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Howdy there. I'm putting together a new software team and I'm looking at different tools that overcome previous nightmares I've had with other teams.

Over the last 5-6 years these are some transitions I've gone thru:

SourceControl:
CVS => VSS => SVN

Project Management, Bug and Issue Tracking:
Paper => PostIt Notes => OneNote => BugNet => OnTime

Wiki and Documentation:
Word + Network Share => ScrewTurn Wiki

Builder Automation:
Cruise Control + MSBuild

Now, specially because of SVN and the Wiki situation, I'm looking into starting this team with something fresh. In the past we've had branching nightmares with SVN, and the more we try to fix it, the worst it becomes. The other challenge I have is to find something that is stable and integrated. You can imagine that BugNet+SVN+ScrewTurn+CruiseControl+MSBuild are quite different animals, so integration and synergy is very important; I don't want to be jumpint between 10 different applications to report a bug or assign tasks and review the work completed and look at the repo log.
So, the new team and I have been talking this out for a couple of days now, and I think we've narrowed it down to 2 posibilities:

1. TFS 2010
Pros:
- All-in-One solution. It truly has it all, including a new SCRUM process template.
- Very friendly user interface and SharePoint integration.
- WYSIWYG Wiki and Office Integration.
Cons:
- High upfront costs in hardware and admin time. Software too, but it doesn't affect us because we have an MSDN subscription with free software.
- I'm hesitant about the source control of TFS. SC is file-based and with central repository just like SVN and VSS. I really don't want to fall for the same issues we've had in the past.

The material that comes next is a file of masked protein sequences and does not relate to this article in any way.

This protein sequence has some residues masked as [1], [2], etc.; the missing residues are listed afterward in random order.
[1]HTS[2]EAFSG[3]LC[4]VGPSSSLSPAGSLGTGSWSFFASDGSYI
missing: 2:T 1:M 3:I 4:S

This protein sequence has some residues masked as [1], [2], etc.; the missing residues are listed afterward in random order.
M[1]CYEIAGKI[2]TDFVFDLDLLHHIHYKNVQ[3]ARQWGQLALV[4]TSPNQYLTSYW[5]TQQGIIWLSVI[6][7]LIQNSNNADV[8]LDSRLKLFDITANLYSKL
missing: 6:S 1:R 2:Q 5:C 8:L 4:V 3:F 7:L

2. FugBUgs + Kiln + CC
Pros:
- Kiln uses Mercurial, with all the benefits of distributed source control.
- Minimal upfront costs and planning time to get it up and running. $30.00 per user per month.
- Very friendly web user interface.
- WYSIWYG Wiki editor.
- Very simple issue tracker and project management tools. It would be easy to integrate SCRUM processes.
Cons:
- Lacks builder automation tools for more integrated processes (like TFS). So this will mean we'll have to keep on banging our heads with command line functions and community tasks to maintain our builder workers.

Back in the day, I used Visual Studio Team System 2005 and I didn't take the best memories with me about the system; but the new TFS 2010 seems a very solid bet. FogBugz and Mercurial are kinda like the new kids in the block and they bring fresh thinking to the new processes, but as always this is a double edge sword.
Anybody with solid experience with any of these? Are we missing that 3rd option? Do you have that silver bullet for my problems?

  1. Tools Integration
    1.1. Source Control
    1.2. Wiki
    1.3. Build Automation
    1.4. Project management
    1.5. Issue Tracker
  2. Minimize Source Control Branching and Merging conflicts (yes, it is necessary for us to branch out and merge)
  3. Friendly User Interface (not everybody is CMD hacker)
  4. WYSIWYG Wiki.
  5. Learning Curve for developers.
  6. Time to get it all running VS. Long Term Value.

The new team has 4 team members + 1 Project Manager (Scrum Master) and 1 Product Manager (Product Owner). So we are talking about a relatively small and new team. the scope and projects we'll be working on is large, enterprise applications with multiple projects and branching variations

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closed as not constructive by Ether, Andrew Aylett, Robaticus, bmargulies, John Saunders Sep 14 '10 at 18:13

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For source control: git is the master of branches! :) –  tauran Sep 12 '10 at 18:07